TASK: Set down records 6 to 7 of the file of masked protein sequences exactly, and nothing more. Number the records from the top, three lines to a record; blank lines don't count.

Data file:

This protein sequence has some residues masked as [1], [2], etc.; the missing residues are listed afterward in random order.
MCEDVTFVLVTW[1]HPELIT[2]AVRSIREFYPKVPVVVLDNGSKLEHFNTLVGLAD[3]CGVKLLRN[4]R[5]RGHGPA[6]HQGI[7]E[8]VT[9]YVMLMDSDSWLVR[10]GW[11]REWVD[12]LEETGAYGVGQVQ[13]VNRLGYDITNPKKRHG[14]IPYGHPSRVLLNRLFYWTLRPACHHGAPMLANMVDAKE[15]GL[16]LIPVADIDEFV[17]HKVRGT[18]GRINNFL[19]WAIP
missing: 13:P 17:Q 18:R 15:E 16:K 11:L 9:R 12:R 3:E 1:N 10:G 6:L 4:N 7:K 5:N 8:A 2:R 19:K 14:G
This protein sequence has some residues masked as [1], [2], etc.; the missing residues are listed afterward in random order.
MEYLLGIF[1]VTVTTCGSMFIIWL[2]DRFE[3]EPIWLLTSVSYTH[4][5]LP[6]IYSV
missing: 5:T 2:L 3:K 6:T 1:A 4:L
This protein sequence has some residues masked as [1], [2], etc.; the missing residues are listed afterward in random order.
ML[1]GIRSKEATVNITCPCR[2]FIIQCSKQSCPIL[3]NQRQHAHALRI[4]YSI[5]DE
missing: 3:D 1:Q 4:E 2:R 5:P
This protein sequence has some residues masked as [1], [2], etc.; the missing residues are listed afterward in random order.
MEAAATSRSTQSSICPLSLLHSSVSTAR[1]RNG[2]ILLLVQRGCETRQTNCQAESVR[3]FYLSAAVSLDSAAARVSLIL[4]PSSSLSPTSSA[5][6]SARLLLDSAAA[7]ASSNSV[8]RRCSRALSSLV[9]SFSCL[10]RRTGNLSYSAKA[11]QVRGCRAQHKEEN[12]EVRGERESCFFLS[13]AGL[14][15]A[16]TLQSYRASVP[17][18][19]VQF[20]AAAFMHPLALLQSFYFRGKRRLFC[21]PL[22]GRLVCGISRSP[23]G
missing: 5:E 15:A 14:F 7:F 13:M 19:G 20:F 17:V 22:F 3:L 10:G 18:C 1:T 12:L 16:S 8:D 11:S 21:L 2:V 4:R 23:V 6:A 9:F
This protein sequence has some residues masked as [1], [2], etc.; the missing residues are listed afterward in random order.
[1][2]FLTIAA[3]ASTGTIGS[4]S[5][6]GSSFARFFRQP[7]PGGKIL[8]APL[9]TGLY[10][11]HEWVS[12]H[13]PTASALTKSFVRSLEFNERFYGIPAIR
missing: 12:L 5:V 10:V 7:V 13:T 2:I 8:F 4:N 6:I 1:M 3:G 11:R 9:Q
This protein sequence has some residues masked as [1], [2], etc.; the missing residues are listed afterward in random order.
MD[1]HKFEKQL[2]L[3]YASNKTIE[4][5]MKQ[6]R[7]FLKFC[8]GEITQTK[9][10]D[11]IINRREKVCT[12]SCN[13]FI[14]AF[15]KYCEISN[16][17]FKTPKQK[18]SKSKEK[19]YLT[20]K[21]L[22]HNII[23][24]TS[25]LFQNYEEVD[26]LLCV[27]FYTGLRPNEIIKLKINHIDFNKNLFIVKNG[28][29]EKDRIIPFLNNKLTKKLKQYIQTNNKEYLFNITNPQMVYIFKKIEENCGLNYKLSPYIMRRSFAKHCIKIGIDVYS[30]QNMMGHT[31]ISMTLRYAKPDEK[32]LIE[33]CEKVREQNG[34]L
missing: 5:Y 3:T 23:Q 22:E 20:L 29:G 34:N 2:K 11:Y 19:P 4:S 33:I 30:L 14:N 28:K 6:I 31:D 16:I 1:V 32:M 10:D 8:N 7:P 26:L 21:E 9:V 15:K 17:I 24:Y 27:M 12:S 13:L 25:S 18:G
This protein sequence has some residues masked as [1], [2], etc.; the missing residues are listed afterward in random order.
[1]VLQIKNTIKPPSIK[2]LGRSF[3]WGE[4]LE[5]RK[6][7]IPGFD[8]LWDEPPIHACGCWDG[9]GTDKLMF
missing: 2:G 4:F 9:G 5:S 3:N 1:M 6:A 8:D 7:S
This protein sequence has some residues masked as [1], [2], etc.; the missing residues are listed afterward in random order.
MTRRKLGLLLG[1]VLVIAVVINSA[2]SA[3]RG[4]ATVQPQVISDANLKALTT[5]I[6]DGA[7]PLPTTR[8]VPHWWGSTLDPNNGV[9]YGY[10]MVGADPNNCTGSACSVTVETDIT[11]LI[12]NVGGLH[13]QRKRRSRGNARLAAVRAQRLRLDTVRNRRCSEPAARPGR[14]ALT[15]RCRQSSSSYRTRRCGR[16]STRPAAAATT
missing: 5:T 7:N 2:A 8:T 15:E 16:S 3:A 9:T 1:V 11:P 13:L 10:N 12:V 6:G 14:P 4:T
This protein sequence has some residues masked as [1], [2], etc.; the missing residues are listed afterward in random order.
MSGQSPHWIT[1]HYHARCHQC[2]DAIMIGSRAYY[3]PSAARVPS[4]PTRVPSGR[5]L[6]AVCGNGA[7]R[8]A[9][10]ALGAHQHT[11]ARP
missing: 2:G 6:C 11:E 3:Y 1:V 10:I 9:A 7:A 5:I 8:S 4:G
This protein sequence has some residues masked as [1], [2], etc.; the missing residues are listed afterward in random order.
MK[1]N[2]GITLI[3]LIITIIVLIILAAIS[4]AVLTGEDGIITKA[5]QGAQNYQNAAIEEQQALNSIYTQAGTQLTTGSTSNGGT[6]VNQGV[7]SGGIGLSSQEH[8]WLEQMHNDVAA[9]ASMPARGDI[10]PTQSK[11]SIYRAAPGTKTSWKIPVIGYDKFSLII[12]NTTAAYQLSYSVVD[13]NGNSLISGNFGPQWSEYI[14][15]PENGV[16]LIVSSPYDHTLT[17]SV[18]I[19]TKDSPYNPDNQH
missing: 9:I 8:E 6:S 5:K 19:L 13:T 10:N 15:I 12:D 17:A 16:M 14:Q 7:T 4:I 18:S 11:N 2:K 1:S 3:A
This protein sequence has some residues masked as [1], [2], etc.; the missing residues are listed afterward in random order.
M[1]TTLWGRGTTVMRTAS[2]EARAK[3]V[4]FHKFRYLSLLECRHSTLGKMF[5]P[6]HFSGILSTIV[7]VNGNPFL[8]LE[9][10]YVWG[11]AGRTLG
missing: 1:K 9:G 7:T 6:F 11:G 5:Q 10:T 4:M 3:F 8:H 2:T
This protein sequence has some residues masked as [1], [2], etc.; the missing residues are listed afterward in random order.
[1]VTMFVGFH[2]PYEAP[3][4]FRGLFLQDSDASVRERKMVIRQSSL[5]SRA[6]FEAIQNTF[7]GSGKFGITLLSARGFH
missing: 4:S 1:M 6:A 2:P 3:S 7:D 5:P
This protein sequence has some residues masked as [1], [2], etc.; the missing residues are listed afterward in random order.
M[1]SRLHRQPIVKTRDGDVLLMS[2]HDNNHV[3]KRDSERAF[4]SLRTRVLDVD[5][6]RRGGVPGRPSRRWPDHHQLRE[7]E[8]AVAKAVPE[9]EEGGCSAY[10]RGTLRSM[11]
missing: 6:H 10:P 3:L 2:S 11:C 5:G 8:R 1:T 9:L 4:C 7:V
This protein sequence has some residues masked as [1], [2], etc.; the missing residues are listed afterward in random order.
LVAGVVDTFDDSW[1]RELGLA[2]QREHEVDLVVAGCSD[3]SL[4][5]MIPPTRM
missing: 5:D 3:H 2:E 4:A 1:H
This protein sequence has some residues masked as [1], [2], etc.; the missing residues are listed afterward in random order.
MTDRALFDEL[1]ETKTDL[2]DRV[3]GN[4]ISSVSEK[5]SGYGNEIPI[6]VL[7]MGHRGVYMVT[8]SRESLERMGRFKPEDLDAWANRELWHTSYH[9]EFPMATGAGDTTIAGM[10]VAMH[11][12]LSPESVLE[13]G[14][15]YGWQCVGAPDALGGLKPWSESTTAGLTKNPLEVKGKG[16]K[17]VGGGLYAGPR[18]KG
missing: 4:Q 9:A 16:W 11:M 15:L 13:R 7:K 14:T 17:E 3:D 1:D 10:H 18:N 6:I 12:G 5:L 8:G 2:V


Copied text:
This protein sequence has some residues masked as [1], [2], etc.; the missing residues are listed afterward in random order.
MD[1]HKFEKQL[2]L[3]YASNKTIE[4][5]MKQ[6]R[7]FLKFC[8]GEITQTK[9][10]D[11]IINRREKVCT[12]SCN[13]FI[14]AF[15]KYCEISN[16][17]FKTPKQK[18]SKSKEK[19]YLT[20]K[21]L[22]HNII[23][24]TS[25]LFQNYEEVD[26]LLCV[27]FYTGLRPNEIIKLKINHIDFNKNLFIVKNG[28][29]EKDRIIPFLNNKLTKKLKQYIQTNNKEYLFNITNPQMVYIFKKIEENCGLNYKLSPYIMRRSFAKHCIKIGIDVYS[30]QNMMGHT[31]ISMTLRYAKPDEK[32]LIE[33]CEKVREQNG[34]L
missing: 5:Y 3:T 23:Q 22:E 20:L 29:G 34:N 2:K 11:Y 19:P 4:S 33:I 30:L 14:N 28:K 6:I 31:D 16:I 1:V 32:M 10:D 8:N 7:P 26:L 21:E 9:V 15:K 17:I 24:Y 27:M 12:S 13:L 25:S 18:G
This protein sequence has some residues masked as [1], [2], etc.; the missing residues are listed afterward in random order.
[1]VLQIKNTIKPPSIK[2]LGRSF[3]WGE[4]LE[5]RK[6][7]IPGFD[8]LWDEPPIHACGCWDG[9]GTDKLMF
missing: 2:G 4:F 9:G 5:S 3:N 1:M 6:A 8:D 7:S